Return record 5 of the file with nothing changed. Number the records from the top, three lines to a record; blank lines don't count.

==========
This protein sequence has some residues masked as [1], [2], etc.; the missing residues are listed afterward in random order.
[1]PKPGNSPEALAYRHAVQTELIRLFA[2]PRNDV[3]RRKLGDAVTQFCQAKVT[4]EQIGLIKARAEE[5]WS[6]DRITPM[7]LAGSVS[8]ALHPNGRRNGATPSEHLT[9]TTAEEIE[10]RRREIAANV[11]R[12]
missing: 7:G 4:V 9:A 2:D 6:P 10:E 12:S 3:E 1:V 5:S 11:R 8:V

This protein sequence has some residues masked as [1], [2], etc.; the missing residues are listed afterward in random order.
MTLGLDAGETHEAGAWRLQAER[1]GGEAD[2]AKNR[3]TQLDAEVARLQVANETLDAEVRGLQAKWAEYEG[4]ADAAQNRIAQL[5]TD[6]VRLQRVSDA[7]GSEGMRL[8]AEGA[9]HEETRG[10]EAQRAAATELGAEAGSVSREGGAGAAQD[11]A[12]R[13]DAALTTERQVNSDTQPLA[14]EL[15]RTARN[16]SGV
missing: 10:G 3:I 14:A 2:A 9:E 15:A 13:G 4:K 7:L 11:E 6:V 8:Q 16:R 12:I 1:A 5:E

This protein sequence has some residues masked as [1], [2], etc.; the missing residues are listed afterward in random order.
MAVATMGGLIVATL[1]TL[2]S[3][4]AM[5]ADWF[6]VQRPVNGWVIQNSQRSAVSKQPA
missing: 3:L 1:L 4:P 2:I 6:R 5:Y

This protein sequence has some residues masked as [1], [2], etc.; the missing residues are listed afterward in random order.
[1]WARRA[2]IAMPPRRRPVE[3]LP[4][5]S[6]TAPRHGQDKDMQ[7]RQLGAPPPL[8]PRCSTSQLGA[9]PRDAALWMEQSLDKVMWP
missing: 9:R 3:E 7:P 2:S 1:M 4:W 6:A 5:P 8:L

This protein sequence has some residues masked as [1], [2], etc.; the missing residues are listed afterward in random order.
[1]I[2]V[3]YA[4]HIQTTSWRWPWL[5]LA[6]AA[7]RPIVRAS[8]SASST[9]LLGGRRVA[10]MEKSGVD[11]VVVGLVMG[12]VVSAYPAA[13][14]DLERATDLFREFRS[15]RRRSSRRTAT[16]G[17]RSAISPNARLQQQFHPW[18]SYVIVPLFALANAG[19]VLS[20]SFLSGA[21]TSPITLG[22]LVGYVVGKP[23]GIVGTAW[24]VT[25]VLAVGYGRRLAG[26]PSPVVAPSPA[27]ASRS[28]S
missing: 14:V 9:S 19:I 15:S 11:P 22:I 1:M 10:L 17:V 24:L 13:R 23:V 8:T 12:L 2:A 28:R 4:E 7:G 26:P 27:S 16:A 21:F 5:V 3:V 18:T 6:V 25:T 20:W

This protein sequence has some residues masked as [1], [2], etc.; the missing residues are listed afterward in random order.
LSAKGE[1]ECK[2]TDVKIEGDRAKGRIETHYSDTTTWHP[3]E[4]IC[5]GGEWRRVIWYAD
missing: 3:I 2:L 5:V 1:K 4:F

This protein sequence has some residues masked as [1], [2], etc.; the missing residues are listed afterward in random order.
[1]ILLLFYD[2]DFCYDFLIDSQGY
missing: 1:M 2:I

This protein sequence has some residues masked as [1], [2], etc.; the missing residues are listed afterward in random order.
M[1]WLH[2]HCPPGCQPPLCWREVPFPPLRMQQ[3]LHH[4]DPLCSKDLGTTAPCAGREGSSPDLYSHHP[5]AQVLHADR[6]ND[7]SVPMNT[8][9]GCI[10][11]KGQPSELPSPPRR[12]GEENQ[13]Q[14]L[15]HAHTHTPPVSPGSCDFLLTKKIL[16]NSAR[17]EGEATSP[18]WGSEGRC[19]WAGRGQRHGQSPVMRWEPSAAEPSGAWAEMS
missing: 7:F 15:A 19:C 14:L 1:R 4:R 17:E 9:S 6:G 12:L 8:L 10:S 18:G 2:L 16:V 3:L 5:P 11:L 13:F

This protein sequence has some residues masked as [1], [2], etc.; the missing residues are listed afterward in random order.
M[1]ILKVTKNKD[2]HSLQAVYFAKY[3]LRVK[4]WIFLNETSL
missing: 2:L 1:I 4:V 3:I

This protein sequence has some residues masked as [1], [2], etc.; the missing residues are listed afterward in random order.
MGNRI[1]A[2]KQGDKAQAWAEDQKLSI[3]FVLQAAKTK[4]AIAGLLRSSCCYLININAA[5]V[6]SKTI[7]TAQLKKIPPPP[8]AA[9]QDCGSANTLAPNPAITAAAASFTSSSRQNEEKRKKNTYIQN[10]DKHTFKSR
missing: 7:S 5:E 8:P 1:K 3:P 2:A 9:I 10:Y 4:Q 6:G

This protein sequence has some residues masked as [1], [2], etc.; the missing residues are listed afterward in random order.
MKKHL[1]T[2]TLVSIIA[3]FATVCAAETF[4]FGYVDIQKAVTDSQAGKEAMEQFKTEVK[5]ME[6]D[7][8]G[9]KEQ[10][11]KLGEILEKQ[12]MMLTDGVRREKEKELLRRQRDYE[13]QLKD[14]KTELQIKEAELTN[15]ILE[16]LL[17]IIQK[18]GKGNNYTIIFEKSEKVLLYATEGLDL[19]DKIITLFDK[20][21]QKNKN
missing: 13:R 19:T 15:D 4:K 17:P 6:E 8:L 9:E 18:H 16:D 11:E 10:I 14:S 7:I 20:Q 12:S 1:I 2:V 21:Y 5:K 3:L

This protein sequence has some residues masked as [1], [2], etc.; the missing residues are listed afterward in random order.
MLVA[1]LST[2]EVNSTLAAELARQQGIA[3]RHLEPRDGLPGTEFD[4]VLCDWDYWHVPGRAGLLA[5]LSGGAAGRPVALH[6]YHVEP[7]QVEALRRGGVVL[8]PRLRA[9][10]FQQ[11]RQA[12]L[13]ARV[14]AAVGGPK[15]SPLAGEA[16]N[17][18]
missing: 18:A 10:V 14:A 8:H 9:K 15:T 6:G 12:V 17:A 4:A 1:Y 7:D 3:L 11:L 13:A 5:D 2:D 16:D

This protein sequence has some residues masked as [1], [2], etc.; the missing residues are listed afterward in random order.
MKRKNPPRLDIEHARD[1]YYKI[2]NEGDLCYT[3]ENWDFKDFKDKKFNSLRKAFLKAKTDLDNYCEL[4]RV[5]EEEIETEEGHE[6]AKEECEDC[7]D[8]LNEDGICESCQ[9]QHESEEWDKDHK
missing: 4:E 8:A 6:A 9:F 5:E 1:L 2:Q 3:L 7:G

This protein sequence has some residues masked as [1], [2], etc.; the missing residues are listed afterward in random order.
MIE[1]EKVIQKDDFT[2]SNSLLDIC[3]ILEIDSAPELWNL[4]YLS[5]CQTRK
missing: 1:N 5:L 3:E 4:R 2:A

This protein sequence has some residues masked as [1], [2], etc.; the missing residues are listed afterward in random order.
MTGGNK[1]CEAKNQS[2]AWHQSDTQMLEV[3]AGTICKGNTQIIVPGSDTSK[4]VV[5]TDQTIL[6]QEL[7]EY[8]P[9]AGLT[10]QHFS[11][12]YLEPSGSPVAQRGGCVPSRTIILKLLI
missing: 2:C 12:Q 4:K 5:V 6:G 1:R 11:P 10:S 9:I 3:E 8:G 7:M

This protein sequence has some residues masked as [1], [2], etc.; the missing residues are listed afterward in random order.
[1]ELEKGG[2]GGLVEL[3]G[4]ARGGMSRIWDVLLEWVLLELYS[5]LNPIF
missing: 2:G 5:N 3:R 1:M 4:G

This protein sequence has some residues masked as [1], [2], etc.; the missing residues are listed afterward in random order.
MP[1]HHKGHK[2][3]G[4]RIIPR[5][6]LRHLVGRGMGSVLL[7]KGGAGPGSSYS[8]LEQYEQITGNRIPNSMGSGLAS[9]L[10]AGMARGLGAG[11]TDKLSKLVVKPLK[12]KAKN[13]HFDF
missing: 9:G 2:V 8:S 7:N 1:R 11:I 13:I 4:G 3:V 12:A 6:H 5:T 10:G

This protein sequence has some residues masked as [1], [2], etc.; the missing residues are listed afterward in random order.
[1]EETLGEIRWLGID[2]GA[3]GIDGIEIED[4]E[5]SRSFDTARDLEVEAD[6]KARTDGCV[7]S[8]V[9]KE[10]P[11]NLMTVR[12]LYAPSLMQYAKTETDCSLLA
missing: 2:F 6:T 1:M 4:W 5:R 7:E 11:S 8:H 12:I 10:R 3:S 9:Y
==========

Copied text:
This protein sequence has some residues masked as [1], [2], etc.; the missing residues are listed afterward in random order.
[1]I[2]V[3]YA[4]HIQTTSWRWPWL[5]LA[6]AA[7]RPIVRAS[8]SASST[9]LLGGRRVA[10]MEKSGVD[11]VVVGLVMG[12]VVSAYPAA[13][14]DLERATDLFREFRS[15]RRRSSRRTAT[16]G[17]RSAISPNARLQQQFHPW[18]SYVIVPLFALANAG[19]VLS[20]SFLSGA[21]TSPITLG[22]LVGYVVGKP[23]GIVGTAW[24]VT[25]VLAVGYGRRLAG[26]PSPVVAPSPA[27]ASRS[28]S
missing: 14:V 9:S 19:I 15:S 11:P 22:I 1:M 10:L 17:V 24:L 13:R 23:V 8:T 12:L 2:A 28:R 4:E 7:G 26:P 27:S 16:A 21:F 5:V 3:V 18:T 6:V 25:T 20:W